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Submitted on
February 11, 2011
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Armor - Temple Knight by reaper78 Armor - Temple Knight by reaper78
temple knight armor
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Yusef1 Oct 26, 2013  Professional Artisan Crafter
The peter pan getaway boots are just cute... 
I don't think you would find an example of those!
But if I had ANY would not be the armour. 
Half of Europe was trying to make every armour different from the last one!

No...its that stupid weapon.  Obviously this girl is only three feet high!
Yusef1 Oct 26, 2013  Professional Artisan Crafter
Parade armour became popular mosty after guns were invented.  No parade armour was made to be fought was too light to actually function AS armour.  (though of course, there were times...) Because it was made to be seen, not used, it was often wildly elabourate, sometimes pretty odd.  There are HUNDREDS of examples of armour just like the one above which were histrically accurate...though of course they would never go bare legged.  They would wear wear hosen.  And women are not part of that exclusive armour wearing club.   Anybody who bothers to walk through a real armour gallery in, say Malta, Leeds or Vienna would see that men on horseback with half armour. The knees and shins...very rare.  Boots...never. 

Could this armour exist?  Well, we are looking at two armours now arn't we.  The legs don't go with a chain mail top.  So would it exist...  Oh, certainly it exists.  And of course, you would no more fight in it than you would race around a race track in a Cadillac Motor Car.   Such armour is made to see and be seen in.

So as a professional Armour Maker myself, I see a young girl dressing up in her brothers armour, and the odd flares are easily no different from some of the wild Rococco stuff which is actually "period" .  Some have bitched about the high heels.  High heels, again, are period, but only for men.   And you need heels of some kind to be able to ride.  D type stirrups need heeled shoes.  So not even the high heels gets dissed here!

So those who complain about this not being a "fighting armour", well, that is not its function.  This armour certainly does exist, and was used.  But not for fighting. 
My thoughts exactly. I could imagine sons (or daughters) from the noble families clad in such armor, playing soldier... say the church's high priest guard to increase their social status. They are there to look pretty but not fight.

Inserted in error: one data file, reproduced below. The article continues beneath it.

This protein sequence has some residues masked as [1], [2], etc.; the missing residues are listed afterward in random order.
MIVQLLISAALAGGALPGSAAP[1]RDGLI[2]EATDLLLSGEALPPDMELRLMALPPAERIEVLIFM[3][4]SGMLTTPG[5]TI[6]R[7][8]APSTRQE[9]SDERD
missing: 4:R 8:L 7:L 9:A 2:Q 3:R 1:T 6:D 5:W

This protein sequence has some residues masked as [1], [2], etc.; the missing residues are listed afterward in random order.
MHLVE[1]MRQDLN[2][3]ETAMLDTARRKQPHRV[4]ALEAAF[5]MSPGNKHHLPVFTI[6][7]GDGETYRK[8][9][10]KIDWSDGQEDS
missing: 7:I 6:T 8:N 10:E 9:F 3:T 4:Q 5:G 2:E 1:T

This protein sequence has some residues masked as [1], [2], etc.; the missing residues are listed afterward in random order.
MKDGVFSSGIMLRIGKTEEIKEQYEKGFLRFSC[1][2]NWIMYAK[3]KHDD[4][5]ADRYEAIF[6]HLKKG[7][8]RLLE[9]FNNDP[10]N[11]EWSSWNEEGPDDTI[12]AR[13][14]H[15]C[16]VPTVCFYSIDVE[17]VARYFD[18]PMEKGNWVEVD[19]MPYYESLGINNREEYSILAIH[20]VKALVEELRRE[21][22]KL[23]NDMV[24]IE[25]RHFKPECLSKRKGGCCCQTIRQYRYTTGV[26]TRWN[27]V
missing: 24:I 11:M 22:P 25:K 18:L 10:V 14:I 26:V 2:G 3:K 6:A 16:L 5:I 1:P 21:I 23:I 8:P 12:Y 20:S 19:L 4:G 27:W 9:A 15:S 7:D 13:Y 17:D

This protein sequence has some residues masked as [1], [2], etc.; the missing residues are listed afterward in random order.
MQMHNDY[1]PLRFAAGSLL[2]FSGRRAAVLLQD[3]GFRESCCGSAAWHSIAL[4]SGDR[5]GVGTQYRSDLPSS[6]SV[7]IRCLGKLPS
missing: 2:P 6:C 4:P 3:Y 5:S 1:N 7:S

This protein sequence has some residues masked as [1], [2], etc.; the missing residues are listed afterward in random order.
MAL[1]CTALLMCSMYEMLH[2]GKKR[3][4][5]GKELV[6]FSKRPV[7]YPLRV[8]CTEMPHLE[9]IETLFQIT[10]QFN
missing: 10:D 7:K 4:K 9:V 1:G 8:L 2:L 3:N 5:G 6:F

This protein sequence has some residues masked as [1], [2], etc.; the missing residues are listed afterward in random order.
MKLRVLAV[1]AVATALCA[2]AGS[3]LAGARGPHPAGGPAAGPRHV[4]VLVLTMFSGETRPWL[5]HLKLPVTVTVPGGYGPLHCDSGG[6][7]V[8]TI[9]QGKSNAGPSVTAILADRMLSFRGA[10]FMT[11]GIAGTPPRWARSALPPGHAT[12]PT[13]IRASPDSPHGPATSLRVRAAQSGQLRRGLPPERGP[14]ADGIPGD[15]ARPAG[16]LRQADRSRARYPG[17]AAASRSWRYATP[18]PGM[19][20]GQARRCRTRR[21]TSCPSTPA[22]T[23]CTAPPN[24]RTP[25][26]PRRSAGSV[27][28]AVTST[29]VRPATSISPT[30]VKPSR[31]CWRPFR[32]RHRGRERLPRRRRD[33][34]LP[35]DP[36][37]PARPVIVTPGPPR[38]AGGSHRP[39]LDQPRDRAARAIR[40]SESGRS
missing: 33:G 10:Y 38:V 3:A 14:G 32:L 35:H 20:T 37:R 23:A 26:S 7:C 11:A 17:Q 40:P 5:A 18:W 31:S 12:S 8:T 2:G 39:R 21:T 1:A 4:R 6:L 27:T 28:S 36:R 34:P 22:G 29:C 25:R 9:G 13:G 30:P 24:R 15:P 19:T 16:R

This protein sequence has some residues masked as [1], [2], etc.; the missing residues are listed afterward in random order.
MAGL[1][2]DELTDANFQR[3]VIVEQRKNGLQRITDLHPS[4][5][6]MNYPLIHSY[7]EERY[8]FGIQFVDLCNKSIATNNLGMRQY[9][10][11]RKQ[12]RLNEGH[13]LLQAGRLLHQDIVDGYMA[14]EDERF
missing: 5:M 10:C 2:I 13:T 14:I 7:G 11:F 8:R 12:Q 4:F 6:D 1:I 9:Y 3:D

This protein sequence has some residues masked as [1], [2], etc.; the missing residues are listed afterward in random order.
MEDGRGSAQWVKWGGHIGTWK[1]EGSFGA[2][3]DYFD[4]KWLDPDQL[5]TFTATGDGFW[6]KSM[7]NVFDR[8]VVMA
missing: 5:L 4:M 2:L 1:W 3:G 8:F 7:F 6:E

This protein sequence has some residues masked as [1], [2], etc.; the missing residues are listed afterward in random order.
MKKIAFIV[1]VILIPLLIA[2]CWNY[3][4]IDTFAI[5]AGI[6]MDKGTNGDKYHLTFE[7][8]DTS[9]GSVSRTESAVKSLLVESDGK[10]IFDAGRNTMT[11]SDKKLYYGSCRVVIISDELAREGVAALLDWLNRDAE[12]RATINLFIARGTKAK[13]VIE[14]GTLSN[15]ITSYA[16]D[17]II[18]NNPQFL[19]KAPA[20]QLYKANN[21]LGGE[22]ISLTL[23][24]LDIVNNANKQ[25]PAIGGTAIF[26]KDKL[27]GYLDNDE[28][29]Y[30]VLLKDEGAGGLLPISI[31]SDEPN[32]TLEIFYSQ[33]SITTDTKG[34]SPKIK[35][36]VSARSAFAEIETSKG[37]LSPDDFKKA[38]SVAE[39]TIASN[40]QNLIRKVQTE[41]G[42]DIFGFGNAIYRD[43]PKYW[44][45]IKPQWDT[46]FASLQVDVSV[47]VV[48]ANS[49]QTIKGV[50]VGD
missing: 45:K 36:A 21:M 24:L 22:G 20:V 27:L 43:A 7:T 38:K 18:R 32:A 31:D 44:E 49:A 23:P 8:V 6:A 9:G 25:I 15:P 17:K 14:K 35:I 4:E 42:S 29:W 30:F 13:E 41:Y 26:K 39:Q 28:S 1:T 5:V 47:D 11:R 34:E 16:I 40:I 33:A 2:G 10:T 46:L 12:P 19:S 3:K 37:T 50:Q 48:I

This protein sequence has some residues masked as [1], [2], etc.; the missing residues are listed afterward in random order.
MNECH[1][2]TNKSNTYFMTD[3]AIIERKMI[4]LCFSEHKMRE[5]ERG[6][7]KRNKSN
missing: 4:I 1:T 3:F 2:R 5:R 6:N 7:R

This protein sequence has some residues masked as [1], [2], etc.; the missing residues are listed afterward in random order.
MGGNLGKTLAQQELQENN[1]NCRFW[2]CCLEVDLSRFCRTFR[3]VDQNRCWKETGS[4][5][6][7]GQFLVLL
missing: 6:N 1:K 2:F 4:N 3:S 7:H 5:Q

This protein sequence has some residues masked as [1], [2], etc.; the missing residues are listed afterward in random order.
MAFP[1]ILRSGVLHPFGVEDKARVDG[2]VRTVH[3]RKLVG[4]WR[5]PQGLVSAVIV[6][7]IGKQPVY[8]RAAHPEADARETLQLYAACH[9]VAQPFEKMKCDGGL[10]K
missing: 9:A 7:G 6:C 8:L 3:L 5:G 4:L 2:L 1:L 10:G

Armour high heels! Awesome!
Gray-philosophy Apr 2, 2013  Hobbyist Traditional Artist
Regarding the criticism about the design, i'll take your side and defend it! *Heroic pose*

the heels may prove ineffective in certain terrain, but with a bit of practice one can learn to move around in heels almost as effectively as in regular footwear. I've seen women shuffle in high heels, it's totally possible. Additionally they may double as weapons!

As for the exposed legs, this could also be used as an advantage, The potential weakness may draw the attention of her opponents to that particular weakspot in the armor, letting her take advantage of an opponent's likely-to-be-predictable attacks.

Aside from all that!
The drawing looks absolutely awesome!
Regarding your defense against the criticism of this design, I'll attack it! *malicious pose* 

Rather than practicing in the heels, simple boots would be more effective and easy. And no matter how good you are at heels they would be nothing but a hindrance on rocky or other rough terrain.

There are a ton of important bloody vessels in the legs, a lot of them positioned around the thighs. One blow slipping through to catch the obvious gaps in the amour will probably mean death. 

While I disagree with your reasons for the amour being even slightly practical, I agree, this is fucking amazing art and I love the design for this Knight even if I personally wouldn't wear the amour into battle for any reason  
While it is true that there are tons of important blood vessels in the legs, it's also important to keep in mind that exposed legs among arms and face were, are and will continue to be the most common exposed parts of any soldier. They typically focus on the torso and the head 'cause to them, those are the most important to protect. Yes, you would want to protect your arms and legs, but you also want to be able to run and swing your weapons around effectively. And you may also want to protect your face as your opponent can get to your brain from there, you also want to see what your doing, and be understood when your yelling to your troops if  your a commander of sort. Not to mention that you want to also want to hear what's going on around you.

Honestly, though. I do have this feeling that the only reason why you're bringing up the leg is because this knight is a woman and if she were to have been a man wearing even less armor,  you'd probably just comment about how cool and badass he'd look. I've seen female warriors wearing practical armor that protects all of their vital organs receive more criticism than a shirtless male warrior. Am I being too harsh here? It's only based on what I've been seeing.
Well, to refer to your final point, I think bulky armor that covers your entire body looks much more intimidating and, dare I say it, "cooler" then some guy with no pants. Not sure where you're getting any other idea or impression from.
To answer the rest of your statements in no particular order:
1. Movement is important, but seriously anything more then a nick anywhere near your thighs will leave you unconscious or dead in minutes. Wear leg armor
2. Vision is less vital then not getting an arrow in your face, and as for communication, they made a thing for that called a "visor"   
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